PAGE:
El Salvador: Why Catholic Church backs a gang truce that government rejects

The church's call for support is giving some hope that this truce can bring a more permanent peace to El Salvador. Already homicides have nearly halved. But the government says it refuses to negotiate with criminal groups.

A member of the 18th Street gang is presented to the media after being arrested on the outskirts of El Salvador's capital, San Salvador, in January. The Catholic Church in the country announced this week that it is openly engaging in talks with gang members, raising hopes of renewed peace.

El Salvador's Catholic Church announced this week that it is openly engaging in talks with gang members, raising hopes that a new truce reached by gang leaders last month will have the support it needs to curb violence in a country with one of the highest murder rates in the world.

“Dialogue should be open to everyone and everyone has to be an actor in this peace process,” said Auxiliary Bishop Gregorio Rosa Chávez after mass at the Metropolitan Cathedral Sunday. “No one can be excluded.” 

This is the first time the church has come out in full support of starting a dialogue with the gangs. While one bishop was heavily involved in the 2012-14 gang truce facilitated by the government, the church was divided on its involvement and eventually denounced the truce. Their latest call for support is giving some here hope that this agreement can bring about a more tenable solution and lasting peace.

“In this equation, I think they're the only partner with enough credibility to make it happen,” says Héctor Silva, a Salvadoran author and research fellow at American University. “They have the authority and the good will to engage honestly in the pursuit of a real solution.”

The seeds of such a solution may already be in place. On Jan. 17, El Salvador’s biggest gangs – including MS-13 and Barrio 18 – reached a “unilateral” truce, without government brokering.

Murder rates immediately dropped by almost half, averaging 7.6 a day between Jan. 18 and Jan. 29 compared to 14.1 per day for the first two weeks of 2015.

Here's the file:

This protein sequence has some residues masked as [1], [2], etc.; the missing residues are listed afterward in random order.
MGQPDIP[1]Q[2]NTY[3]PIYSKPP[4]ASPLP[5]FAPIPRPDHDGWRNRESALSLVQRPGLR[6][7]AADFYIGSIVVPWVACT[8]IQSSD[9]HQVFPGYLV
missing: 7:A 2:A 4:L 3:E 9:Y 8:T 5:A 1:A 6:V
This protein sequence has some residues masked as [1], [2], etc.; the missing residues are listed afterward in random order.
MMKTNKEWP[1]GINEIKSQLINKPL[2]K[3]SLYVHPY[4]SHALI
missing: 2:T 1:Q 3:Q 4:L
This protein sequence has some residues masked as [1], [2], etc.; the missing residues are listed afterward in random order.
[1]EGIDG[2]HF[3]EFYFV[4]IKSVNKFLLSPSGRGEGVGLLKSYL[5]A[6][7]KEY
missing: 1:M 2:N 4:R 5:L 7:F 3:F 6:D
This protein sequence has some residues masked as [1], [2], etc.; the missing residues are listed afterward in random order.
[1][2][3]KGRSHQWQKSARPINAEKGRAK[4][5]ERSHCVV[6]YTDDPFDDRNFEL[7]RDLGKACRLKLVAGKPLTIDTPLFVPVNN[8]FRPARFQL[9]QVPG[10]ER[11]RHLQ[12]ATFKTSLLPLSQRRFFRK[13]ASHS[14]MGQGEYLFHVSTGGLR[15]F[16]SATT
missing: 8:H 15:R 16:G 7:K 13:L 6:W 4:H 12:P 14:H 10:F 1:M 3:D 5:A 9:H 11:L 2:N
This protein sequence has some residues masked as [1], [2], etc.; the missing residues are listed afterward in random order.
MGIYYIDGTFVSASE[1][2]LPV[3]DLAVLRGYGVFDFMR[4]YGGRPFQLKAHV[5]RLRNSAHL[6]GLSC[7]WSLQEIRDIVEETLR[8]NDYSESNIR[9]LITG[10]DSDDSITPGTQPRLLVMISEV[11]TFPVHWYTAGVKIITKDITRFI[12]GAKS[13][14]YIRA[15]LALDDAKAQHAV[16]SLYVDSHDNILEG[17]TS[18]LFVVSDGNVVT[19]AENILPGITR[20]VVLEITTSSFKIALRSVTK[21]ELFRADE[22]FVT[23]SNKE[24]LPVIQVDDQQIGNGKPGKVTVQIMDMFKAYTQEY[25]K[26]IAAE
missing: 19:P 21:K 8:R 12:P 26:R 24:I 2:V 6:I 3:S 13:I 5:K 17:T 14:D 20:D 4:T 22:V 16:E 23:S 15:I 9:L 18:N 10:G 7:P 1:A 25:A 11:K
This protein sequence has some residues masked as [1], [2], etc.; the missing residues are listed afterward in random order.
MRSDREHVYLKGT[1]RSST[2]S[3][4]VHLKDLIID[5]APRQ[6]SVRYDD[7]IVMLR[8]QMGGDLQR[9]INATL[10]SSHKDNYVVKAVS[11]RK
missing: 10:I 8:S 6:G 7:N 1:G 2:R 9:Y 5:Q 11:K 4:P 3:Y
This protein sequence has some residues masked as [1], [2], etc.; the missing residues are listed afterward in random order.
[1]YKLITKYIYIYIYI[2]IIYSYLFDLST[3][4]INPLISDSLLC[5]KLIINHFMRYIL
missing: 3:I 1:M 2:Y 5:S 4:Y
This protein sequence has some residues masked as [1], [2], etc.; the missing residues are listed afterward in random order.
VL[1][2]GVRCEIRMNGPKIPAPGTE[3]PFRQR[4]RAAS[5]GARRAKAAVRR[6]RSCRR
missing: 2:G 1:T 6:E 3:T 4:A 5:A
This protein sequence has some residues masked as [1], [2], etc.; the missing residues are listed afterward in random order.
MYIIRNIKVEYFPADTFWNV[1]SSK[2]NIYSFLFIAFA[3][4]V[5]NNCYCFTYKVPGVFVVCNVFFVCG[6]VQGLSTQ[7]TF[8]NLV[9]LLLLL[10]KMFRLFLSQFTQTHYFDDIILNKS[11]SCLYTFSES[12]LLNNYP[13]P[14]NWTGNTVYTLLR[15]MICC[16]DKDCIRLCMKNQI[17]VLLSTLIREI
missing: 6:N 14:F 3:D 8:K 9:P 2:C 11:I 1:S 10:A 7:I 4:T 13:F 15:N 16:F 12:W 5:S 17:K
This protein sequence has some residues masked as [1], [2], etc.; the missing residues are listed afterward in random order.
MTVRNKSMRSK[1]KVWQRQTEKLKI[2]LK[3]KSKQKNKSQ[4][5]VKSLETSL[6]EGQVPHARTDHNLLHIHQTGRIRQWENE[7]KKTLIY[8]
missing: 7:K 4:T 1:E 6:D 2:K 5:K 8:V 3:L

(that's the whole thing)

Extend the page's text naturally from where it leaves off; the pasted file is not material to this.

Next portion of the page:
“You can’t keep ignoring the gangs as they can be an important part of the solution,” said gang leaders in their joint statement on the truce.

'Without fear of consequences'

The left-wing FMLN government, however, is holding firm to its official position that it “does not negotiate with any criminal groups.”

In early January, President Salvador Sánchez Cerén said gang members “are outside the law, they are lawbreakers, and so our duty is to pursue them and punish them.”

The government has since approved a new policy that allows police to shoot gang members “without fear of consequences.”

In part, this hardline stance comes in response to the high murder toll at the beginning of the year, which included seven policemen.

But congressional and municipal elections, scheduled for March 1, are also influencing the government’s tough approach, and possibly the gang’s new truce, says Steven Dudley, co-director of InSight Crime, a website that tracks organized crime in Latin America.

“The initial reaction to the gang truce is: this is political expediency,” says Mr. Dudley. “Let’s hope there’s something more there. And the church’s involvement is perhaps an indication that there may be something more there.”

Talk vs. Negotiation

Experts agree that it won’t be clear until after the elections how far anyone is willing to go in this peace process – including the church. Last Sunday, Bishop Rosa Chávez took pains to emphasize that these new talks with gang members are just that, talks.

“The word negotiation does not enter into our vocabulary, it absolutely does not enter. The word dialogue does,“ he said.

That word is enough to make a difference, says Jeanne Rikkers of FESPAD, a Salvadoran human rights organization. She says the truce will not be sustainable without government participation. But she thinks the church’s decision to embrace a discussion with gang members will influence how much support the government gives.

“It’s setting a new tone that this isn't a political issue; it’s a moral issue, it’s a social issue, it’s a human rights issue,” says Ms. Rikkers. “And for the church to play that role is very important.”

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